A'ja Wilson honors what her South Carolina statue represents on Martin Luther King Jr. Day

The significance of the dedication ceremony on Martin Luther King Jr. Day was not lost on A’ja Wilson. Nor was the location of the 11-foot bronze beauty in her honor.

Wilson, the reigning WNBA MVP with the Las Vegas Aces, went back to her alma mater over the weekend for the official unveiling of a statue in her honor in front of Colonial Life Arena at South Carolina. A top-ranked recruit out of nearby Hopkins, South Carolina, she stayed home to play for head coach Dawn Staley and was drafted by the Aces only three years ago.

Wilson honors MLK Jr., societal change in speech

The 2017 NCAA national champion and 2018 national player of the year delivered a speech that was quintessentially A’ja at a small invitation-only ceremony on Monday that streamed live on YouTube.

She closed it with a quote by Martin Luther King Jr., and a story of how societal norms can change, even if it happens slowly.

“To quote Martin Luther King Jr. in honor of his day: ‘Not everybody can be famous, but everyone can be great because greatness is determined by service. You only need a heart full of grace and a soul generated by love.’

“As I close, my heart is very, very full. My grandmother, Hattie Rakes, grew up in this area. Actually four blocks from the governor’s mansion to be exact. When she was a child, she couldn’t even walk on the grounds of the University of South Carolina. She would have to walk around the campus just to get to where she needed to go. If only she was here today to see that the same grounds she had to walk around, it now is the same grounds that houses a statue of her granddaughter.”

The statue was installed on Thursday and is one of three on the South Carolina campus representing a specific individual. She is the first woman in that group. Wilson told reporters afterward it was an honor to do the ceremony on Martin Luther King Jr. Day.

Wilson: Statue shows ‘if you plant the seeds’ there’s change

A'ja Wilson claps
A'ja Wilson has a statue outside of her alma mater's arena. (Photo by Meg Oliphant/Getty Images)

When Wilson mentioned the story of her grandmother again to reporters in a video call, she added that it shows that change can happen when someone gets the ball rolling.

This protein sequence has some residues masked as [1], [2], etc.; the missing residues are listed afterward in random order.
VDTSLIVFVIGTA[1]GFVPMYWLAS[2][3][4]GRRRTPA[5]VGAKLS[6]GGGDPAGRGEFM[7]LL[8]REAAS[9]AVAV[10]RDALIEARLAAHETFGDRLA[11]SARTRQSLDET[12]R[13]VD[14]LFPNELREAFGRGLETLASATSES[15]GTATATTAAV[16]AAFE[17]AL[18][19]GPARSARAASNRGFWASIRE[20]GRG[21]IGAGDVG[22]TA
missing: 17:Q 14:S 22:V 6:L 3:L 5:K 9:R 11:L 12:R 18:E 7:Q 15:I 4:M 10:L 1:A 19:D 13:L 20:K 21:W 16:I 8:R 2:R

“It goes to show how you just plant seeds,” Wilson told reporters. “And that’s what it’s all about. That’s something that we stood by last year in the bubble.”

The saying is often used by teammate Angel McCoughtry, who spoke of it throughout the summer in regards to social justice initiatives. She told Yahoo Sports in July that putting Breonna Taylor’s name on the WNBA jerseys was one of those planted seeds. The WNBA players worked tirelessly, as they usually have, for social justice reform while playing in Bradenton, Florida.

“Change doesn’t happen overnight,” Wilson said, “but you want to be a part of something that plants seeds so later on down the road, little Black girls can come back here and look at that statue. And say, ‘Wow, she was her. But at the same time she was in her community as well.’ And I think that’s the beauty of it all, and I’m taking it all with grace hopefully. It’s just truly a blessing, and for it to fall on MLK Day is just something that’s truly special to me.”

Staley gave brief “off the cuff” remarks and said there was no player that “graced” Colonial Life Arena the way Wilson had.

“It was the right thing to do for the right person at the right time,” Staley said.

The 11-foot bronze statue was made possible by donations from Dodie Anderson, Darius Rucker and Staley. it was sculpted by Julie Rotblatt-Amrany.

Wilson was the program’s first National Player of the Year and first four-time All-American. She was a three-time SEC Player of the Year (again a first for the Gamecocks) and won the first Lisa Leslie Award in 2018 for the nation’s best center.

She was the Aces’ No. 1 pick in 2018, later earning the Rookie of the Year award, and earned league MVP honors in a surprise moment that had her emotional. The Aces lost in the WNBA Finals to the Seattle Storm, which featured former MVP Breanna Stewart and veteran point guard Sue Bird.

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